At the White House today, Kushner reiterated his denial.


JARED KUSHNER, SENIOR ADVISOR TO THE PRESIDENT: Let me be very clear. I did not collude with Russia nor do I know if anyone else in the campaign who did so. I had no improper contacts. I have not relied on Russian funds for my businesses. And I`ve been fully transparent in providing all requested information.


MELBER: There are four claims there - collusion, contacts, financing and transparency. Collusion, the big question mark for the special counsel.

Contacts are debatable here. While Kushner`s ignorance defense might hold up for early in the campaign, it seems to fall apart for any Russian meetings after October 7. That`s when, of course, the US publicly announced Russians were criminally meddling in the election and Kushner went on to meet with a Russian diplomat and banker in December.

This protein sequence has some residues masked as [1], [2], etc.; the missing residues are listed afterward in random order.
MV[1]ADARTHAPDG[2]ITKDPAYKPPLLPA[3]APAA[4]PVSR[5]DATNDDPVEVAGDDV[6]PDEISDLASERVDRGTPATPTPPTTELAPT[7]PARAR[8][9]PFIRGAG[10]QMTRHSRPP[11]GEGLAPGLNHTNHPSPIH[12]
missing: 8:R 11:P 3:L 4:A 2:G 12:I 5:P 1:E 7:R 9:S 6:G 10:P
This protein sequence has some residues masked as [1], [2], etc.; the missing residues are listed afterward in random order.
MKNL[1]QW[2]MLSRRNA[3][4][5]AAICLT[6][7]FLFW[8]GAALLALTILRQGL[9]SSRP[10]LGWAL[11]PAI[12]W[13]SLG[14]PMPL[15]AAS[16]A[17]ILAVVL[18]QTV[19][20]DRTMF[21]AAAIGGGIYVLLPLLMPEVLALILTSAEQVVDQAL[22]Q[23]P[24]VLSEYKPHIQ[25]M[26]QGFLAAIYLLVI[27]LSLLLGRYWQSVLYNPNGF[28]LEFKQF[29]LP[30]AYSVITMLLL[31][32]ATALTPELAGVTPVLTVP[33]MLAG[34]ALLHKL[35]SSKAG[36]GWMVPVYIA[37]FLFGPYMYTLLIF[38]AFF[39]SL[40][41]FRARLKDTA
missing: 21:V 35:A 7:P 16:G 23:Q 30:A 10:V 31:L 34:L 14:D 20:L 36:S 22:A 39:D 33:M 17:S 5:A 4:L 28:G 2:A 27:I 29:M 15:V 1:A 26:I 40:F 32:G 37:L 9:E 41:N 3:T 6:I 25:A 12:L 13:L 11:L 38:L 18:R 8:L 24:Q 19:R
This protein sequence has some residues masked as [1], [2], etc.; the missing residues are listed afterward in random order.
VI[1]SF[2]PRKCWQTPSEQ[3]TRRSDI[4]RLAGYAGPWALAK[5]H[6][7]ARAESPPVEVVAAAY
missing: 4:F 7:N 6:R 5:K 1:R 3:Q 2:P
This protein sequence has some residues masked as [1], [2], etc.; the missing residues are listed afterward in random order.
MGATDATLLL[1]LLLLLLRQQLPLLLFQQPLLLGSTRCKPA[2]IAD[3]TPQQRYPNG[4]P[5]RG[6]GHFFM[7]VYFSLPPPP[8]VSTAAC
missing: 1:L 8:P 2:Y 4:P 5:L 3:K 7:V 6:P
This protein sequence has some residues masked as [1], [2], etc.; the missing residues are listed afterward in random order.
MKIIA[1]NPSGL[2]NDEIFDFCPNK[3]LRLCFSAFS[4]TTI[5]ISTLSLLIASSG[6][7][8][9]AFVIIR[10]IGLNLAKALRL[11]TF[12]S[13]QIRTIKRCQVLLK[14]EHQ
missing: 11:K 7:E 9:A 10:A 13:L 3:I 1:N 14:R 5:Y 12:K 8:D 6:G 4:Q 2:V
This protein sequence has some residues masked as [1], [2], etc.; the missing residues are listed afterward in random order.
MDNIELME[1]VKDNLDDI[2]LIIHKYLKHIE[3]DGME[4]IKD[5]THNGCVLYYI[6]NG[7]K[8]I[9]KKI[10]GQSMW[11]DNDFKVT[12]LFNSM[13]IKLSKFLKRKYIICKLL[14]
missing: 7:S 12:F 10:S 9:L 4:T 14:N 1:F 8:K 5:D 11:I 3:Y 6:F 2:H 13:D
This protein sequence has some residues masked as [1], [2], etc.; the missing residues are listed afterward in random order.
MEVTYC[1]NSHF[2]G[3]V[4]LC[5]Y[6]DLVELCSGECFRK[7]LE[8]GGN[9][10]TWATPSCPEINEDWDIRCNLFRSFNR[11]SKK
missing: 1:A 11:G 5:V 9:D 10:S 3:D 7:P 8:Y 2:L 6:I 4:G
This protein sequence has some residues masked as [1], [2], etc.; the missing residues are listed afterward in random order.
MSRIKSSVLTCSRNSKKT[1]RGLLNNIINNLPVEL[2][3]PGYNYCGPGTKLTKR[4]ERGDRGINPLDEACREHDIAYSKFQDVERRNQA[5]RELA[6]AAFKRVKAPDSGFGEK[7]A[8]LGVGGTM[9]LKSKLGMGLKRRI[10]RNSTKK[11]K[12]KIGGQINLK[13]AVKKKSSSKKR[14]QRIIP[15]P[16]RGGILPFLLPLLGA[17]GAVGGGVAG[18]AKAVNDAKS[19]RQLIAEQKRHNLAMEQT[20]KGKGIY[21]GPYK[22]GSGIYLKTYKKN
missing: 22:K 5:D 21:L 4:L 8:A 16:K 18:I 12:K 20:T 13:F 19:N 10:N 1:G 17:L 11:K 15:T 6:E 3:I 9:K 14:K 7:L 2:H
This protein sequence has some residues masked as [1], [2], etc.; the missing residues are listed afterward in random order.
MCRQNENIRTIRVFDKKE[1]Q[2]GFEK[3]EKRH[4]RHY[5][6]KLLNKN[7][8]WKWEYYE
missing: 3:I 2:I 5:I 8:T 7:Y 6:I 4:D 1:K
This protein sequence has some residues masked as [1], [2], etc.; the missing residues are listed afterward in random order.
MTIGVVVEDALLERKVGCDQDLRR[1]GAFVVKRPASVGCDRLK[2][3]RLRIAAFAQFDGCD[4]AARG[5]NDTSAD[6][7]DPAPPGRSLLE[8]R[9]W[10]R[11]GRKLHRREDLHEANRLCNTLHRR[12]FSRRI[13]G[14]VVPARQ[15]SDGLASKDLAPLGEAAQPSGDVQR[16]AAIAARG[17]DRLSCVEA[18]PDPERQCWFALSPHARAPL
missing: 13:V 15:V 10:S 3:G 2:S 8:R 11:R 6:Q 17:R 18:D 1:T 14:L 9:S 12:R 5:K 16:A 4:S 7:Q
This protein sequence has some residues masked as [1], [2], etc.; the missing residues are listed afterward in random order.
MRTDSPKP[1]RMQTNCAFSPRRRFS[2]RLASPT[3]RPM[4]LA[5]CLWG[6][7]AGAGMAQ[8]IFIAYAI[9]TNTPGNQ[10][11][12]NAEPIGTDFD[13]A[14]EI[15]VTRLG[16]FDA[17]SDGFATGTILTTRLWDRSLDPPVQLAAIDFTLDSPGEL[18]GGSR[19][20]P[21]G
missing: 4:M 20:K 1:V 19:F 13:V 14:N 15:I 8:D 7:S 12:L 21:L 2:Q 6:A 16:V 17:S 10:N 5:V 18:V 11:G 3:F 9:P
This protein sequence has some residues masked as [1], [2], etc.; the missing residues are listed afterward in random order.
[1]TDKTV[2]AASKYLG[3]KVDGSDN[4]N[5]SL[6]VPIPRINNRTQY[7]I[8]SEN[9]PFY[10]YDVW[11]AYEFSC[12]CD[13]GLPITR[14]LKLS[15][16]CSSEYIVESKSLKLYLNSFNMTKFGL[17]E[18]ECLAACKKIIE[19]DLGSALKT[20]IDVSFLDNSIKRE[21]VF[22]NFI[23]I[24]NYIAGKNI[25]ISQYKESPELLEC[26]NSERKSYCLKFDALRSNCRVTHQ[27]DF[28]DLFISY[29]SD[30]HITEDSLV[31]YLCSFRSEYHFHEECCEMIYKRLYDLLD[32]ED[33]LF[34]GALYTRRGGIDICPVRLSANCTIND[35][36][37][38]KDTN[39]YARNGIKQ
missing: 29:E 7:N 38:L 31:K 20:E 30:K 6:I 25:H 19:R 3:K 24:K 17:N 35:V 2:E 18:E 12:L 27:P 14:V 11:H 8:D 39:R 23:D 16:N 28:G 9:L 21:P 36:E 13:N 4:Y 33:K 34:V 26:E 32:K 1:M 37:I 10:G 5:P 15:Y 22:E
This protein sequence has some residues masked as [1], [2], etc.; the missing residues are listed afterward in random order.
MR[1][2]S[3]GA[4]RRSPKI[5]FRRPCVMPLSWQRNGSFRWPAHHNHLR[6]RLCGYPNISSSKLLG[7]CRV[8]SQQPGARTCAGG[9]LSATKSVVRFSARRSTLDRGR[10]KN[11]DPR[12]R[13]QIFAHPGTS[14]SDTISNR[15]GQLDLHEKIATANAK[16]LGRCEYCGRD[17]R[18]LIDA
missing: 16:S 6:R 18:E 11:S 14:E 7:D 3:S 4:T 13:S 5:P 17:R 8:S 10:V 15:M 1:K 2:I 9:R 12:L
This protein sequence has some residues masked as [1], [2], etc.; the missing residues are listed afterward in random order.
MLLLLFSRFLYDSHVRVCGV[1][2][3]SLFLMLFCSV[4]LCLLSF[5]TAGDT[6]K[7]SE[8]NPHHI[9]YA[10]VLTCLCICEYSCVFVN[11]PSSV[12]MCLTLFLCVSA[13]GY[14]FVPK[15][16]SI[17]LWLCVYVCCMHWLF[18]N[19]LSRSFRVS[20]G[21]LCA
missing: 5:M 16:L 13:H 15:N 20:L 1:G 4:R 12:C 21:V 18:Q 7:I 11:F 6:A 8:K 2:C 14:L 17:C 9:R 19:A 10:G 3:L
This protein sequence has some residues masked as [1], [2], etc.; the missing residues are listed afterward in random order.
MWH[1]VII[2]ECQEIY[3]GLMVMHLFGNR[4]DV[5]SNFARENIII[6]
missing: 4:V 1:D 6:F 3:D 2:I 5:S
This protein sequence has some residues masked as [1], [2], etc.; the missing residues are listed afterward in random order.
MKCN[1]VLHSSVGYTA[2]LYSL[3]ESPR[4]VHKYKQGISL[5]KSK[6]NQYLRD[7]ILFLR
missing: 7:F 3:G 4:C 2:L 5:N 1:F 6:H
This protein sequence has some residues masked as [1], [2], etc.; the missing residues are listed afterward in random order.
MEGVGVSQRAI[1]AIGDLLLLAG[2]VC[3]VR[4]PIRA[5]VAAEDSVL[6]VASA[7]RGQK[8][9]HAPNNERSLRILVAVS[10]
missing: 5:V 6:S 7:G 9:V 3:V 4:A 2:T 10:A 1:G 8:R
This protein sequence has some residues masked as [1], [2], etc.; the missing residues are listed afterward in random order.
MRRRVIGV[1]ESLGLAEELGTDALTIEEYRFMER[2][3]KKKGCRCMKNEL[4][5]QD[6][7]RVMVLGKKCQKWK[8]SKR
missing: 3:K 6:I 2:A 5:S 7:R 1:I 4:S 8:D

Financing is another question. The Kushners and Trumps have complex holdings and debts around the world.

And transparency is a fail. Kushner submitted incomplete or misleading information to the ethics office and the FBI about his money and his Russia meetings, which is part of why he had to meet with investigators today.

Now, Kushner says those filings were an innocent mistake. Call it a rookie mistake, if you want. And maybe that`s what they were. It is a long ways from paperwork errors and suspicious behavior to an international election conspiracy.

But if Jared Kushner is so innocent and so out of the loop and so forgetful, why is he in charge of so much at the White House.

I`m joined now by Nick Ackerman, a former Watergate special prosecutor; Elizabeth Spires, who worked directly for Kushner at the "New York Observer"; and Michael Caputo, a former Trump campaign advisor, who testified about Russia before the same committee that Kushner will face tomorrow, and his company website describes him as the only executive in history who has worked for both the White House and the Kremlin.

Welcome, everyone. Nick, do you see anything wrong with Kushner`s defense that he was innocent and just out of the loop?

NICK ACKERMAN, FORMER ASSISTANT SPECIAL WATERGATE PROSECUTOR: Yes. If you read through it, it is very carefully drafted, such that he basically lies about everything. He`s got himself out of every single situation.